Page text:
Introduction: South Africa has one of the highest incidences of HIV among adolescent girls and young women (AGW), ages 15-24, and recent research has focused on developing interventions for HIV prevention. However, the South African National Health Act requires those under 18 years of age to obtain a guardian's permission to participate in research. Limiting research enrolment to AGYW who can obtain guardian consent may lead to non-representative findings. Therefore, innovative, inclusive consent approaches that protect AGYW from the risks of research are needed.
Methods: This report details the development and implementation of an approach called the in loco parentis (in place of parent) consent procedure. In loco parentis consent provides a vehicle for adolescent participation that protects adolescents from potential social harms. The in loco parentis consent procedure does not seek to obtain independent minor consent but seeks to obtain permission for the minor to participate in research from a trusted adult who is not a minor's parent or legal guardian. This report also qualitatively explores the experiences of 31 AGYW who were recruited into a behavioral HIV prevention study using this method.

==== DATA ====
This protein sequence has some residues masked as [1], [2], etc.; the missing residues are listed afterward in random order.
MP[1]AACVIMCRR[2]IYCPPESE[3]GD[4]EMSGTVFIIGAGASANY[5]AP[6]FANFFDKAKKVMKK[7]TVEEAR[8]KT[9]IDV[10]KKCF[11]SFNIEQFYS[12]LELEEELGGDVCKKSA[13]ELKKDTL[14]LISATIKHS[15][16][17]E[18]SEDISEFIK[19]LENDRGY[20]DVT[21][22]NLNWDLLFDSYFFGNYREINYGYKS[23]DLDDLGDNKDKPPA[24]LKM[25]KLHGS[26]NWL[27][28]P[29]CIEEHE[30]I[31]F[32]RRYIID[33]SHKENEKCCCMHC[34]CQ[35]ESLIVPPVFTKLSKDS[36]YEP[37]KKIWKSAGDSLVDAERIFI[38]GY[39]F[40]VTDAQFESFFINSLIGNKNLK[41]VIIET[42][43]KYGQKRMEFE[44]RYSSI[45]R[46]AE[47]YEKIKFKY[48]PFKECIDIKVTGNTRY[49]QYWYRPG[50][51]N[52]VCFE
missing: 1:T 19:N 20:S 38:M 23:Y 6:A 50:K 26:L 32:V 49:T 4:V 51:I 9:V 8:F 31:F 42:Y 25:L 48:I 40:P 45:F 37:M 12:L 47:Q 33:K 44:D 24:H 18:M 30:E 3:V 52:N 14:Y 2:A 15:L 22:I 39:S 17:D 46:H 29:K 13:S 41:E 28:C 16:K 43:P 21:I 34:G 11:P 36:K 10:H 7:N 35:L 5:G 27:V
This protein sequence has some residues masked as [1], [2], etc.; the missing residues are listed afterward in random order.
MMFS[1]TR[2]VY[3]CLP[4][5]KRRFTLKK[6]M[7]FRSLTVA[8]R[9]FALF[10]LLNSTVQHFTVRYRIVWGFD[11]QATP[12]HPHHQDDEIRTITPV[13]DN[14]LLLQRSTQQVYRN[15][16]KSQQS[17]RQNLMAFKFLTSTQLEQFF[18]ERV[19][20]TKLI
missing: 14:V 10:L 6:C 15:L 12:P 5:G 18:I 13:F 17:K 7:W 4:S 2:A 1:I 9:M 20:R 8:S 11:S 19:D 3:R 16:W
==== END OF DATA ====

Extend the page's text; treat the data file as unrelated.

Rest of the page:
Results: Findings suggest that the in loco parentis consent procedure is a feasible and acceptable method to inclusively AGYW in HIV research.
Conclusions: The in loco parentis procedure may provide a more inclusive strategy to recruit AGYW for HIV research to increase the generalizability of findings.